How To Deal With Anger

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Anger. The feeling that makes us say things we’ll regret later. A feeling that makes us want to throw things against a wall.

What does it take to create problems? How does anger arise? How do we normally react to anger and what other (useful) possibilities do we have?

This article will help you to develop a more conscious approach to anger.

Anger has a very specific dynamic in a discussion:

We get angry and criticize another person. The other person also reacts to criticism with anger and accusations, which in turn feeds our anger.

It comes and goes. The discussion escalates.

How do we normally deal with anger?

One way is to suppress our own anger. Here are some signs that react to anger by suppression:

You’re not saying what you think.
You feel you shouldn’t express your anger.
What usually happens with this strategy is that at some point anger erupts or you feel psychologically uncomfortable.

Another way to deal with anger is to let it out blindly. Signs that you react to anger in this way include the following:

You confront others with your accusations without thinking about them.
You often have violent arguments.
When two people who react in this way meet, the argument quickly escalates.

What does it take for problems to arise?

For problems to arise, a number of conditions must be met:

When you are angry, it shows you that something you have observed or perceived is not working for you.
If something does not work for us, we have learned to make judgments. In the case of anger these are judgments about situations or about other people. We judge what is wrong with others. What they do wrong. But that’s not all. For problems to arise, there must be a sense of threat. Anything that doesn’t work right now must be perceived as a threat.
When these conditions are met, one feels anger.

This also reflects the tragedy of anger: it shows that something is not working for us. We need something else. If we keep the anger inside us or blame ourselves, we reduce the likelihood of getting what we need.

How else can we deal with problems?

When we sense trouble, we see the world as if it were a tunnel. Our bodies activate the fight or flight instinct. We focus strongly on the external threat and block everything around us. Physiologically, the sympathetic nerve is activated, a stress nerve that activates the body and prepares it for “fight or flight”.

Learning to cope with anger

In this state – a narrow, adrenaline-filled vision – it is not easy to find a constructive solution for conflicting wishes. To do so, we have to reach a different emotional state.

The first step in dealing with anger is to take several deep breaths.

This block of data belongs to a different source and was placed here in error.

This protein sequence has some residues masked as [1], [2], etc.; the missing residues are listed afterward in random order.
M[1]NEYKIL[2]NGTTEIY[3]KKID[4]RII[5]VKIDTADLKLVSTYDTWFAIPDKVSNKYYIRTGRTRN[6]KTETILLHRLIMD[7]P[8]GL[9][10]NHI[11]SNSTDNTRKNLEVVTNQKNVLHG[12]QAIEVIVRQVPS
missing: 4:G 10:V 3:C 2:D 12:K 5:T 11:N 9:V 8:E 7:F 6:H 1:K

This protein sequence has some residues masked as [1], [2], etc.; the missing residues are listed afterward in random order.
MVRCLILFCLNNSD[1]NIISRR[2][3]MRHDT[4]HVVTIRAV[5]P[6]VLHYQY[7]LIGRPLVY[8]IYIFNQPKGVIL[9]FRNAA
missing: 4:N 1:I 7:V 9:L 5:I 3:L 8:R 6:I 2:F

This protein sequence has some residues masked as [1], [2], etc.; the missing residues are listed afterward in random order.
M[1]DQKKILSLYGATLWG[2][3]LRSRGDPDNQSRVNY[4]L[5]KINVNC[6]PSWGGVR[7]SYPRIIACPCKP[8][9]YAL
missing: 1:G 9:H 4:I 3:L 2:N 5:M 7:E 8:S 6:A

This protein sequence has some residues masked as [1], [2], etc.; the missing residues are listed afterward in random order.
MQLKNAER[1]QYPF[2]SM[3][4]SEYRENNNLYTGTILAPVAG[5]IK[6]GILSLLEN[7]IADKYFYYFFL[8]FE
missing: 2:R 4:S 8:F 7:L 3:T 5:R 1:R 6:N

This allows you to enter another state.

You can also do anything that will allow you to move to another state that suits you. If you are not in a conversation: Walk around the block. Stand up. Take a cold shower. You got it.

If you are in another state, the problem is still there, but you see more possibilities than hitting yourself or keeping your head down.

If you’re in another state, turn your anger around:

Look inside yourself and try to figure out what is not working for you and what you need or what is important to you. Your judgments about the other person can help you:

Whatever problems come into your life, give them time. Look at them and imagine how you would feel if they were happy. Keep them in your mind and be aware of the importance you attach to these qualities. It is quite normal to become angry when you feel they are a threat.

Once you have come into contact with your values, work on your judgement of the other person:
What exactly did the other person, whom you call selfish, do? What need did this person try to satisfy?

These questions are not easy to ask when you are angry, so it is important to look after yourself first.

One way of thinking that will help you stop judging is to assume that the other person is doing the best he or she can do in the circumstances.

If I look at the person as a whole, taking into account his or her history, temperament, experience and knowledge, I can understand the decision. This does not mean that this decision is good and useful. It simply means that the person at that time thought that this was the only way he or she had to survive, for example, to be accepted, to be loved, and so on.

Find out what you need, what is important for you. If possible, also develop a certain understanding for the other person. In this way you create a space in which you can express your wishes clearly and calmly without blaming the other person.

If you want something from someone, the person can only follow you if you communicate it clearly. But they will only follow you if you say it gratefully.


When we become angry, our body activates the fight or flight instinct. Our reactions are designed in such a way that when we get angry we either confront the other person with accusations or withdraw and turn the anger against ourselves.

We can also focus our attention on what has not worked in this situation and what is important to us.

One way of thinking that helps to weaken anger and judgment is that everyone does their best at some point in certain circumstances.

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